Commercial Truck Accidents
Michigan has a substantial amount of large commercial and semi-truck traffic, and with it, the potential for a greater number of truck and passenger vehicle accidents. The sheer size and weight of trucks alone makes drivers of passenger cars more susceptible to serious injury and death in the event of a collision.
Many survivors of truck crashes suffer serious injuries that require hospitalization, surgery, long-term medical treatment, and/or disability that affects their ability to return to work and tend to family responsibilities. For many large truck accident victims, the actual motor vehicle accident is only the beginning of the physical and emotional hardships they may experience.
If you have been involved in an accident with a large commercial truck, you need an experienced commercial truck lawyer on your side. Hakim, Toma & Yaldoo has significant experience in helping the victims of commercial and semi-truck accidents in Michigan. Our attorneys understand the complicated factors and laws involved in semi-truck and commercial truck accident claims, and are prepared to take on the trucking companies on your behalf and successfully fight for your legal rights.
Contact Hakim, Toma & Yaldoo today to discuss your case. We are here to help, providing you the compassion you need and the tenacity and expertise to win you the recovery you deserve.
How Dangerous Are Commercial and Semi-Truck Accidents?
- Between 2009 and 2017, there was a 52% increase in accidents between large commercial truck and passenger cars (with 4,102 accident-related fatalities in 2017 alone)
- 74% of all fatal passenger vehicle cases include a large truck
- Tire defects account for around 30% of all truck-related accidents – the most common cause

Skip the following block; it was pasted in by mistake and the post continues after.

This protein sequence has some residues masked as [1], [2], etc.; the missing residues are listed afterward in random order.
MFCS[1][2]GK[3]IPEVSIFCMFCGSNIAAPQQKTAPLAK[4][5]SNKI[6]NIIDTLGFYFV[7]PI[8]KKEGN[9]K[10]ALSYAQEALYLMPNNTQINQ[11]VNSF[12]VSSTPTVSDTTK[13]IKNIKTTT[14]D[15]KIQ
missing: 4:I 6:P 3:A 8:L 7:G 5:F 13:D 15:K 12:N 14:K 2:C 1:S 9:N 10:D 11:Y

- Most large truck accidents occur during the day — between noon and 3 PM
- 68% of all truck-car accident fatalities are the passenger vehicle occupants
Source: National Highway Traffic Safety Administration
How Does Truck Accident Liability Differ from Car Accident Liability in Michigan?
Truck accident liability differs from passenger car accident liability for a variety of reasons. One of the most significant reasons is that there may be multiple parties involved in the ownership and operation of the truck.
For example, rather than just being limited to the insurance policy held by the at-fault driver, you may be able to include the company that the truck driver works for (or the company that owns the truck) as a party in the lawsuit. This also can benefit you because the insurance coverage for the company that owns the truck can be higher than that of just the individual driver.
The trucking company also can potentially be held responsible for actions taken by their employee while they are performing their job duties, or liable under certain circumstances, such as if the company negligently failed to do a background check on a driver they hired who had several convictions for DUIs (that the background check would have uncovered) and the driver was involved in an accident.
What Are the Most Common Causes of Commercial Truck Accidents?
Commercial truck accidents can be caused by human error, carelessness, improper maintenance, or distracted driving, among other things. Of all truck accidents caused by driver error, 44% involve a driver taking prescription or over-the-counter drugs, 23% involve speeding, and 18% are caused by driver fatigue.